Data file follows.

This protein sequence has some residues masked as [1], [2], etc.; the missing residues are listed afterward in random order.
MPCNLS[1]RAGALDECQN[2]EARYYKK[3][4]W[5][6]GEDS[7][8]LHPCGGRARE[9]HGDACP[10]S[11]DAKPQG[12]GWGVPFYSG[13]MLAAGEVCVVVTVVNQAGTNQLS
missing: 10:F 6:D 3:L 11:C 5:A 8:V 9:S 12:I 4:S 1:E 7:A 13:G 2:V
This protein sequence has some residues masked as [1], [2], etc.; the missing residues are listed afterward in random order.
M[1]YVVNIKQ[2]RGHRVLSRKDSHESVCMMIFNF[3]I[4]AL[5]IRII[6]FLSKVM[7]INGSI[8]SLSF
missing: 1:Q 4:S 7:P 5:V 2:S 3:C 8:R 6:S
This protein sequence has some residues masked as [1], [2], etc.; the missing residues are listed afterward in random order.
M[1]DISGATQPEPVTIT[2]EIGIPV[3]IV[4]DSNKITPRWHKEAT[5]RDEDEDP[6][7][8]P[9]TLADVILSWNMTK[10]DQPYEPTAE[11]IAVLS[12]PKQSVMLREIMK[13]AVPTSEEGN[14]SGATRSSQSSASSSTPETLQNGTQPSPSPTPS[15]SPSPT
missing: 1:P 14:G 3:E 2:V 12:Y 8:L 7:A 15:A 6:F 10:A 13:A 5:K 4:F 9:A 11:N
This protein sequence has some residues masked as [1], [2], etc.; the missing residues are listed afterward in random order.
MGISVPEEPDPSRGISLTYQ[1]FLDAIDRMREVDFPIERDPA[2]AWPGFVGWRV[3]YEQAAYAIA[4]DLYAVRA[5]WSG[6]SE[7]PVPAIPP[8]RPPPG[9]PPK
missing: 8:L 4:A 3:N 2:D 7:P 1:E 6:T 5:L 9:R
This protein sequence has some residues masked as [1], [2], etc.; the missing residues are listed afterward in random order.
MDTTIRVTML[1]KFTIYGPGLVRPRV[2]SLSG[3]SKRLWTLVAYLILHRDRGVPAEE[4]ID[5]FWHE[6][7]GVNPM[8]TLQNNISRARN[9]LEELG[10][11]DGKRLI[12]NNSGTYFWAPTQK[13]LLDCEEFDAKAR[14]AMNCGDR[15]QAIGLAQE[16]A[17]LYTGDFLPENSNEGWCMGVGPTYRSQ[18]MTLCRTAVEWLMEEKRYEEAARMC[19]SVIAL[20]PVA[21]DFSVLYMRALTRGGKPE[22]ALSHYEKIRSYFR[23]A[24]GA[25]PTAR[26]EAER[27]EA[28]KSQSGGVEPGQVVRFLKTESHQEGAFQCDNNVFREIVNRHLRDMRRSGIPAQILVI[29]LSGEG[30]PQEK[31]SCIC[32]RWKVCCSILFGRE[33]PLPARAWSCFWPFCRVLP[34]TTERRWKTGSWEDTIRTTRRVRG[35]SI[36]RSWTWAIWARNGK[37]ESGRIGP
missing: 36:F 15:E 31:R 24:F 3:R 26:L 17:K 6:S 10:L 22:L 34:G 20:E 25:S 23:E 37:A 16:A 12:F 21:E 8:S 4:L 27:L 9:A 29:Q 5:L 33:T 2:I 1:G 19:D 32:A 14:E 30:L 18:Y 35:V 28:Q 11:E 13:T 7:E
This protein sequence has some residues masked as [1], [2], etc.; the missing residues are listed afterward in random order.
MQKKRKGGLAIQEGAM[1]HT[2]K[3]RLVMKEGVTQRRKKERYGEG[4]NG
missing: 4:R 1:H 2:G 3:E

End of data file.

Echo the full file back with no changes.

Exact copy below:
This protein sequence has some residues masked as [1], [2], etc.; the missing residues are listed afterward in random order.
MPCNLS[1]RAGALDECQN[2]EARYYKK[3][4]W[5][6]GEDS[7][8]LHPCGGRARE[9]HGDACP[10]S[11]DAKPQG[12]GWGVPFYSG[13]MLAAGEVCVVVTVVNQAGTNQLS
missing: 10:F 6:D 3:L 11:C 5:A 8:V 9:S 12:I 4:S 1:E 7:A 13:G 2:V
This protein sequence has some residues masked as [1], [2], etc.; the missing residues are listed afterward in random order.
M[1]YVVNIKQ[2]RGHRVLSRKDSHESVCMMIFNF[3]I[4]AL[5]IRII[6]FLSKVM[7]INGSI[8]SLSF
missing: 1:Q 4:S 7:P 5:V 2:S 3:C 8:R 6:S
This protein sequence has some residues masked as [1], [2], etc.; the missing residues are listed afterward in random order.
M[1]DISGATQPEPVTIT[2]EIGIPV[3]IV[4]DSNKITPRWHKEAT[5]RDEDEDP[6][7][8]P[9]TLADVILSWNMTK[10]DQPYEPTAE[11]IAVLS[12]PKQSVMLREIMK[13]AVPTSEEGN[14]SGATRSSQSSASSSTPETLQNGTQPSPSPTPS[15]SPSPT
missing: 1:P 14:G 3:E 2:V 12:Y 8:L 7:A 15:A 6:F 10:A 13:A 5:K 4:F 9:A 11:N
This protein sequence has some residues masked as [1], [2], etc.; the missing residues are listed afterward in random order.
MGISVPEEPDPSRGISLTYQ[1]FLDAIDRMREVDFPIERDPA[2]AWPGFVGWRV[3]YEQAAYAIA[4]DLYAVRA[5]WSG[6]SE[7]PVPAIPP[8]RPPPG[9]PPK
missing: 8:L 4:A 3:N 2:D 7:P 1:E 6:T 5:L 9:R
This protein sequence has some residues masked as [1], [2], etc.; the missing residues are listed afterward in random order.
MDTTIRVTML[1]KFTIYGPGLVRPRV[2]SLSG[3]SKRLWTLVAYLILHRDRGVPAEE[4]ID[5]FWHE[6][7]GVNPM[8]TLQNNISRARN[9]LEELG[10][11]DGKRLI[12]NNSGTYFWAPTQK[13]LLDCEEFDAKAR[14]AMNCGDR[15]QAIGLAQE[16]A[17]LYTGDFLPENSNEGWCMGVGPTYRSQ[18]MTLCRTAVEWLMEEKRYEEAARMC[19]SVIAL[20]PVA[21]DFSVLYMRALTRGGKPE[22]ALSHYEKIRSYFR[23]A[24]GA[25]PTAR[26]EAER[27]EA[28]KSQSGGVEPGQVVRFLKTESHQEGAFQCDNNVFREIVNRHLRDMRRSGIPAQILVI[29]LSGEG[30]PQEK[31]SCIC[32]RWKVCCSILFGRE[33]PLPARAWSCFWPFCRVLP[34]TTERRWKTGSWEDTIRTTRRVRG[35]SI[36]RSWTWAIWARNGK[37]ESGRIGP
missing: 36:F 15:E 31:R 24:F 3:R 26:L 17:K 6:S 10:L 22:L 34:G 20:E 25:S 23:E 37:A 16:A 12:F 21:E 8:S 4:L 27:L 9:A 29:Q 5:L 33:T 2:I 1:G 19:D 32:A 14:E 30:L 18:Y 35:V 28:Q 11:E 13:T 7:E
This protein sequence has some residues masked as [1], [2], etc.; the missing residues are listed afterward in random order.
MQKKRKGGLAIQEGAM[1]HT[2]K[3]RLVMKEGVTQRRKKERYGEG[4]NG
missing: 4:R 1:H 2:G 3:E